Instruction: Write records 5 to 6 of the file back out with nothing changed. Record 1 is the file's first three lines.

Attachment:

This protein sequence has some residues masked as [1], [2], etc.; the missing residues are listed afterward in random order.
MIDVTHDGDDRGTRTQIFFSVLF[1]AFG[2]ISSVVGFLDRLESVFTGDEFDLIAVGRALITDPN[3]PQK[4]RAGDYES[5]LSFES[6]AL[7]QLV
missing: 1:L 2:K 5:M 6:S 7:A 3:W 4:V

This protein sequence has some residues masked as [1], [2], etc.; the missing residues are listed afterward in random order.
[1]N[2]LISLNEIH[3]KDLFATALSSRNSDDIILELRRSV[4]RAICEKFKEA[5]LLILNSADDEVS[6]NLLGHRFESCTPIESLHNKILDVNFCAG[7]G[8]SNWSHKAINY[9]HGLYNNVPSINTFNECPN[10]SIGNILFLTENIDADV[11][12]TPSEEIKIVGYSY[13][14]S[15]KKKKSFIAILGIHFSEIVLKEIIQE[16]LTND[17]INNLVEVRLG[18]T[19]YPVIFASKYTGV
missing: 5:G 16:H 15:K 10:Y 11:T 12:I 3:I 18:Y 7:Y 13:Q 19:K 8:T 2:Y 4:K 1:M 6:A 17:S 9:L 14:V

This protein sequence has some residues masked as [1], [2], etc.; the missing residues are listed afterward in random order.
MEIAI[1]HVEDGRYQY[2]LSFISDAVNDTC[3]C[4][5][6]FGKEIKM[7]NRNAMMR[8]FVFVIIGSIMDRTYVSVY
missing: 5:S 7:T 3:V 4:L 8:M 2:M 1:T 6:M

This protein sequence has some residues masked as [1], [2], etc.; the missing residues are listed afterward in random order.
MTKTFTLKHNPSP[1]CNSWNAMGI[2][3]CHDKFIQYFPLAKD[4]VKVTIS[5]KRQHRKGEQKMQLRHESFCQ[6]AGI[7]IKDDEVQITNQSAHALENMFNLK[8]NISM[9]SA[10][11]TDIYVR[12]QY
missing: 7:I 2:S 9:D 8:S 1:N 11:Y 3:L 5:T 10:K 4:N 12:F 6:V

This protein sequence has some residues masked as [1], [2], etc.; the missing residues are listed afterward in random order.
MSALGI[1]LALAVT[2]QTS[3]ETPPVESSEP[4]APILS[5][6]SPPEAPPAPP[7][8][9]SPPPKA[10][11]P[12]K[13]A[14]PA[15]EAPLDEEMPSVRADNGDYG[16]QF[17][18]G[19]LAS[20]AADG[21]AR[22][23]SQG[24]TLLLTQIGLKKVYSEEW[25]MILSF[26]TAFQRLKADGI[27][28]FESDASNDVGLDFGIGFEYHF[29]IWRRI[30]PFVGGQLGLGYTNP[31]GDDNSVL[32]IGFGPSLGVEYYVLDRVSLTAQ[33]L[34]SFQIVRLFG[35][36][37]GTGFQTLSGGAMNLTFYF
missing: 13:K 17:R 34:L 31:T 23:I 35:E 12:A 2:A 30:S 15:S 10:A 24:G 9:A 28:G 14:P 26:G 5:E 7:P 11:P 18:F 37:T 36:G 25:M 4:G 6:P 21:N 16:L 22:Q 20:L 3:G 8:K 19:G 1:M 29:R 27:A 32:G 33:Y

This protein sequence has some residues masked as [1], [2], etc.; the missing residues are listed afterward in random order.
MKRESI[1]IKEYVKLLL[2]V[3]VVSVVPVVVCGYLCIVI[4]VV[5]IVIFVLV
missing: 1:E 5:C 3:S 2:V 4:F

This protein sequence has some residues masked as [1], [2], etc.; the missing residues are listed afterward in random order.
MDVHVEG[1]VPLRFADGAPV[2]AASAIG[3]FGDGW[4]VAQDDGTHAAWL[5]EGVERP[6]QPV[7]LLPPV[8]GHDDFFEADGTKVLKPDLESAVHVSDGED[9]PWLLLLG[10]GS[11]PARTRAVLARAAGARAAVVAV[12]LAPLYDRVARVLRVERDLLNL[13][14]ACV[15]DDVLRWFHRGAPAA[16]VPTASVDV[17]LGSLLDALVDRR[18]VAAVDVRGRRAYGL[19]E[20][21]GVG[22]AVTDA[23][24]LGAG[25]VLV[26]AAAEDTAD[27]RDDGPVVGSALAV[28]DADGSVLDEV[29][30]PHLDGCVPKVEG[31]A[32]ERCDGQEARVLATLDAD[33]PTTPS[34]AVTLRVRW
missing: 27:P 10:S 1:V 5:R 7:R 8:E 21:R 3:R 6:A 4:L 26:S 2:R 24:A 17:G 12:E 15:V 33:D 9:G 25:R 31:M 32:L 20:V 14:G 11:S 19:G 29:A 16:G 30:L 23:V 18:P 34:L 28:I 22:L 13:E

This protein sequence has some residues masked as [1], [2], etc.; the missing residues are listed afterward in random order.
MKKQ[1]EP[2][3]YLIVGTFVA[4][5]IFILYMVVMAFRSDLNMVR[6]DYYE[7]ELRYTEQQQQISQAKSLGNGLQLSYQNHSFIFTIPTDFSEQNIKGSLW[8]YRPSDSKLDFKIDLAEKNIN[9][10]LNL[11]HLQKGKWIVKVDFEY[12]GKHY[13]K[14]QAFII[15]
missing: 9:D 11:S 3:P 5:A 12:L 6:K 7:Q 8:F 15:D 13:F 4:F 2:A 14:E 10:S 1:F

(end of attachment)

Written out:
This protein sequence has some residues masked as [1], [2], etc.; the missing residues are listed afterward in random order.
MSALGI[1]LALAVT[2]QTS[3]ETPPVESSEP[4]APILS[5][6]SPPEAPPAPP[7][8][9]SPPPKA[10][11]P[12]K[13]A[14]PA[15]EAPLDEEMPSVRADNGDYG[16]QF[17][18]G[19]LAS[20]AADG[21]AR[22][23]SQG[24]TLLLTQIGLKKVYSEEW[25]MILSF[26]TAFQRLKADGI[27][28]FESDASNDVGLDFGIGFEYHF[29]IWRRI[30]PFVGGQLGLGYTNP[31]GDDNSVL[32]IGFGPSLGVEYYVLDRVSLTAQ[33]L[34]SFQIVRLFG[35][36][37]GTGFQTLSGGAMNLTFYF
missing: 13:K 17:R 34:L 31:T 23:I 35:E 12:A 2:A 30:S 15:S 10:A 24:G 9:A 28:G 14:P 26:G 5:E 7:P 11:P 18:F 37:T 36:G 25:M 4:G 6:P 21:N 16:L 22:Q 20:L 3:G 8:K 19:G 1:M 29:R 27:A 32:G 33:Y

This protein sequence has some residues masked as [1], [2], etc.; the missing residues are listed afterward in random order.
MKRESI[1]IKEYVKLLL[2]V[3]VVSVVPVVVCGYLCIVI[4]VV[5]IVIFVLV
missing: 1:E 5:C 3:S 2:V 4:F